How do you measure spiritual stature? What is the yardstick? I took those
two questions with me into a reverent half-sleep and lifted them up in prayer.
Suddenly I saw in the eye of my mind a picture of a man crawling up the side of a muddy ditch. He was ugly and dirty and he wasn't getting anywhere: he kept sliding back down in the mud.
Then I saw a picture of a great, glorious, blazing angel, casting light all around him. He was beautiful and clean, and unbelievably powerful.
And then I saw the two of them, one above the other, like a split-image motion picture. The angel was as far above the man as a star is above the slime in the bottom of a ditch. He had achieved, or never lost, more than the man dared hope for. There was no question as to which was the superior being.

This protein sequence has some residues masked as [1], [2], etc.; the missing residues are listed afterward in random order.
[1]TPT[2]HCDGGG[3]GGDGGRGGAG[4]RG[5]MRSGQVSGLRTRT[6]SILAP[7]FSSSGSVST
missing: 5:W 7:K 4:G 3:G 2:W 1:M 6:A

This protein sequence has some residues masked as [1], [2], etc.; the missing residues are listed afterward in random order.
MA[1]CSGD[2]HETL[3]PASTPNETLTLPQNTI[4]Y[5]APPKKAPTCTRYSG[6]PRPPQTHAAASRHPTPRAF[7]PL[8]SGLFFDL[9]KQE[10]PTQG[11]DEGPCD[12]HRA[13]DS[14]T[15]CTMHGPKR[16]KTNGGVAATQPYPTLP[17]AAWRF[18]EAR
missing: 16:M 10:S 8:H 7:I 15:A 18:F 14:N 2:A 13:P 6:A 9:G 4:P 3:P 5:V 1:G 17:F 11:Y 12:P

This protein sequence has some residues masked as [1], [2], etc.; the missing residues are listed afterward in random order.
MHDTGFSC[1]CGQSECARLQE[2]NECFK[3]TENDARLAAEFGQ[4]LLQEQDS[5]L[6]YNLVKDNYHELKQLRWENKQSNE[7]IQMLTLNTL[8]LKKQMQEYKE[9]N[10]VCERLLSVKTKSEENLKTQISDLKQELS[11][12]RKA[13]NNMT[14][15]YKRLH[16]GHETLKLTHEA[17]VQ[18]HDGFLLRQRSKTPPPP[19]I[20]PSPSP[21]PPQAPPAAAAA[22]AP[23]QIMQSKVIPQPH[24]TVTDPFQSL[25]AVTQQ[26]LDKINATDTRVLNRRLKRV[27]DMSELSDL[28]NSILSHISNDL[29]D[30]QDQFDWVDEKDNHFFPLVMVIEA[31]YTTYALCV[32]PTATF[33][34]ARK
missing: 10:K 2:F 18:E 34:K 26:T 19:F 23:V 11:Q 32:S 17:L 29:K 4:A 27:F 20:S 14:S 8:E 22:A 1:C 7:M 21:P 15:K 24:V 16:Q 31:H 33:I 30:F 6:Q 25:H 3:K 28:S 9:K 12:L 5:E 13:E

But then, as I looked more closely at that star-like, radiant angel, I saw him turn. I saw him pivot away from the vertical ... and as he turned, he fell.
A voice in the back of my mind asked, Which is to be admired? An aspiring human, or a falling angel?
The angel was still eons and light-years above the man, but he was falling like a meteor. I pitied him. And I understood. The measure is not of distance, but of direction. It does not matter what scale we paint on the yardstick, or where we align with that scale. All that matters is the direction, the way, in which a soul is traveling. Distance is not as important as direction, because direction determines destination ... which is another name for destiny.
"But," I asked in my ignorance, "What of the Master? Did Jesus also fall?"
I sensed about me a patient smile that I could not see. My educational motion-picture screen lit up again, and I saw a picture of Jesus, coming down from the Source of the Light ... feet first. He did not fall, because he did not change his orientation to the vertical; he descended.
And--smiling--he reached down, took the hand of that ugly, filthy, struggling human being, and lifted him up the slope of the ditch ...